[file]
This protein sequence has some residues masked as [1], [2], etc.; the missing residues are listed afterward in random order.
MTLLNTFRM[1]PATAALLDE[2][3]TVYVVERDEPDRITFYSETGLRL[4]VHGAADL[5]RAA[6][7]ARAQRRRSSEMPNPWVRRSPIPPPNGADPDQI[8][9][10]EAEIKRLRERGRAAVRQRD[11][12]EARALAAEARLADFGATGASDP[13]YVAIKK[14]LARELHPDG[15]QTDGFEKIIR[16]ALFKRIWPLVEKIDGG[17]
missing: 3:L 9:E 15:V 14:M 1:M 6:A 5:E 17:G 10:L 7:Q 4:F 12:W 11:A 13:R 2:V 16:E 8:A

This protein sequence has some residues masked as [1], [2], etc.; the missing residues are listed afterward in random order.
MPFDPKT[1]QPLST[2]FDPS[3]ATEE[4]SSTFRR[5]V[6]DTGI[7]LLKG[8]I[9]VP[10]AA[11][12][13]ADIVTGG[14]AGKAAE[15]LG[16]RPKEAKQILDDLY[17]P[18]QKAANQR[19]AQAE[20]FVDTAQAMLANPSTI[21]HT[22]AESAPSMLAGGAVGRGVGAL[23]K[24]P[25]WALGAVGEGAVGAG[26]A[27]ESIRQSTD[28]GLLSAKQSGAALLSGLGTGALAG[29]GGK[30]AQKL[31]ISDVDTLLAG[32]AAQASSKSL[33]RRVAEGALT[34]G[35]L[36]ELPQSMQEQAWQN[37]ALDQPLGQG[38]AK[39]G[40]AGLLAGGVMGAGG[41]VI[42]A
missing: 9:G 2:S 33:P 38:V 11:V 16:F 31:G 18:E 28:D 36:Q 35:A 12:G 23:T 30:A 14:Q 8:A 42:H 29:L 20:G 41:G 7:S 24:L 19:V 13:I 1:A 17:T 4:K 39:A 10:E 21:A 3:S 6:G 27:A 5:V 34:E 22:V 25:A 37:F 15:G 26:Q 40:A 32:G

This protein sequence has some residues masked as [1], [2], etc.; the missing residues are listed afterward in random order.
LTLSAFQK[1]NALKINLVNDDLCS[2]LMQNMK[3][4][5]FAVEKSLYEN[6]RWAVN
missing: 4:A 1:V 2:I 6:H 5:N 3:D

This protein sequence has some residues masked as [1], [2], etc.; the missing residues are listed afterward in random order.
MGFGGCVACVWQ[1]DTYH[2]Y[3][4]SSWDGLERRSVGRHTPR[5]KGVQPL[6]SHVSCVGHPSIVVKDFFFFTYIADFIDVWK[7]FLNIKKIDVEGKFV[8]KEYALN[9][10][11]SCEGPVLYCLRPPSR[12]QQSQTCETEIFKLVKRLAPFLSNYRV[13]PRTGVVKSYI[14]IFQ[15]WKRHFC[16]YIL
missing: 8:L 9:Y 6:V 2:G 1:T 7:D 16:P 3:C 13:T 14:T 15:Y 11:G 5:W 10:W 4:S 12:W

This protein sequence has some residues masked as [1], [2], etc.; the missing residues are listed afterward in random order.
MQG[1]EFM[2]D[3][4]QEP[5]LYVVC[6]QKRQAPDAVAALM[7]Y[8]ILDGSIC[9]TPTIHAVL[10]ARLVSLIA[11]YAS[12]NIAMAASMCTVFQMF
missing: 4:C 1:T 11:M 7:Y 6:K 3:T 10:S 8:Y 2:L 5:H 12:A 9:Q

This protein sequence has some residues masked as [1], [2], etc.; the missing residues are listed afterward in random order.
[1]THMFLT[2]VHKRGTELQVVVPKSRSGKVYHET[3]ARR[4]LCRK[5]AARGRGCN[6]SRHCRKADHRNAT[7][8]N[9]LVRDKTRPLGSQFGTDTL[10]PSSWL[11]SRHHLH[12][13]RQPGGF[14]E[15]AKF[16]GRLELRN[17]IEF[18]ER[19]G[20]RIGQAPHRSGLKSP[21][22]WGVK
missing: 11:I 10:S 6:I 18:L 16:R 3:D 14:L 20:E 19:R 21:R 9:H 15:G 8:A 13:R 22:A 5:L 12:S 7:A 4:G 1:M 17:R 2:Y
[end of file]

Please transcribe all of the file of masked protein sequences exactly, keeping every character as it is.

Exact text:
This protein sequence has some residues masked as [1], [2], etc.; the missing residues are listed afterward in random order.
MTLLNTFRM[1]PATAALLDE[2][3]TVYVVERDEPDRITFYSETGLRL[4]VHGAADL[5]RAA[6][7]ARAQRRRSSEMPNPWVRRSPIPPPNGADPDQI[8][9][10]EAEIKRLRERGRAAVRQRD[11][12]EARALAAEARLADFGATGASDP[13]YVAIKK[14]LARELHPDG[15]QTDGFEKIIR[16]ALFKRIWPLVEKIDGG[17]
missing: 3:L 9:E 15:V 14:M 1:M 6:A 5:E 17:G 10:L 7:Q 4:F 12:W 11:A 13:R 2:V 16:E 8:A

This protein sequence has some residues masked as [1], [2], etc.; the missing residues are listed afterward in random order.
MPFDPKT[1]QPLST[2]FDPS[3]ATEE[4]SSTFRR[5]V[6]DTGI[7]LLKG[8]I[9]VP[10]AA[11][12][13]ADIVTGG[14]AGKAAE[15]LG[16]RPKEAKQILDDLY[17]P[18]QKAANQR[19]AQAE[20]FVDTAQAMLANPSTI[21]HT[22]AESAPSMLAGGAVGRGVGAL[23]K[24]P[25]WALGAVGEGAVGAG[26]A[27]ESIRQSTD[28]GLLSAKQSGAALLSGLGTGALAG[29]GGK[30]AQKL[31]ISDVDTLLAG[32]AAQASSKSL[33]RRVAEGALT[34]G[35]L[36]ELPQSMQEQAWQN[37]ALDQPLGQG[38]AK[39]G[40]AGLLAGGVMGAGG[41]VI[42]A
missing: 9:G 2:S 33:P 38:V 11:V 16:F 31:G 18:E 28:D 36:Q 35:A 12:G 23:T 30:A 14:Q 8:A 42:H 29:L 20:G 41:G 7:S 24:L 19:V 13:I 1:A 17:T 4:K 39:A 10:E 21:A 3:S 6:G 27:A 5:V 34:E 22:V 25:A 37:F 15:G 26:Q 40:A 32:G

This protein sequence has some residues masked as [1], [2], etc.; the missing residues are listed afterward in random order.
LTLSAFQK[1]NALKINLVNDDLCS[2]LMQNMK[3][4][5]FAVEKSLYEN[6]RWAVN
missing: 4:A 1:V 2:I 6:H 5:N 3:D

This protein sequence has some residues masked as [1], [2], etc.; the missing residues are listed afterward in random order.
MGFGGCVACVWQ[1]DTYH[2]Y[3][4]SSWDGLERRSVGRHTPR[5]KGVQPL[6]SHVSCVGHPSIVVKDFFFFTYIADFIDVWK[7]FLNIKKIDVEGKFV[8]KEYALN[9][10][11]SCEGPVLYCLRPPSR[12]QQSQTCETEIFKLVKRLAPFLSNYRV[13]PRTGVVKSYI[14]IFQ[15]WKRHFC[16]YIL
missing: 8:L 9:Y 6:V 2:G 1:T 7:D 16:P 3:C 13:T 14:T 15:Y 11:G 5:W 10:W 4:S 12:W

This protein sequence has some residues masked as [1], [2], etc.; the missing residues are listed afterward in random order.
MQG[1]EFM[2]D[3][4]QEP[5]LYVVC[6]QKRQAPDAVAALM[7]Y[8]ILDGSIC[9]TPTIHAVL[10]ARLVSLIA[11]YAS[12]NIAMAASMCTVFQMF
missing: 4:C 1:T 11:M 7:Y 6:K 3:T 10:S 8:Y 2:L 5:H 12:A 9:Q

This protein sequence has some residues masked as [1], [2], etc.; the missing residues are listed afterward in random order.
[1]THMFLT[2]VHKRGTELQVVVPKSRSGKVYHET[3]ARR[4]LCRK[5]AARGRGCN[6]SRHCRKADHRNAT[7][8]N[9]LVRDKTRPLGSQFGTDTL[10]PSSWL[11]SRHHLH[12][13]RQPGGF[14]E[15]AKF[16]GRLELRN[17]IEF[18]ER[19]G[20]RIGQAPHRSGLKSP[21][22]WGVK
missing: 11:I 10:S 6:I 18:L 16:R 3:D 14:L 20:E 19:R 21:R 9:H 15:G 8:A 13:R 22:A 5:L 12:S 7:A 4:G 1:M 17:R 2:Y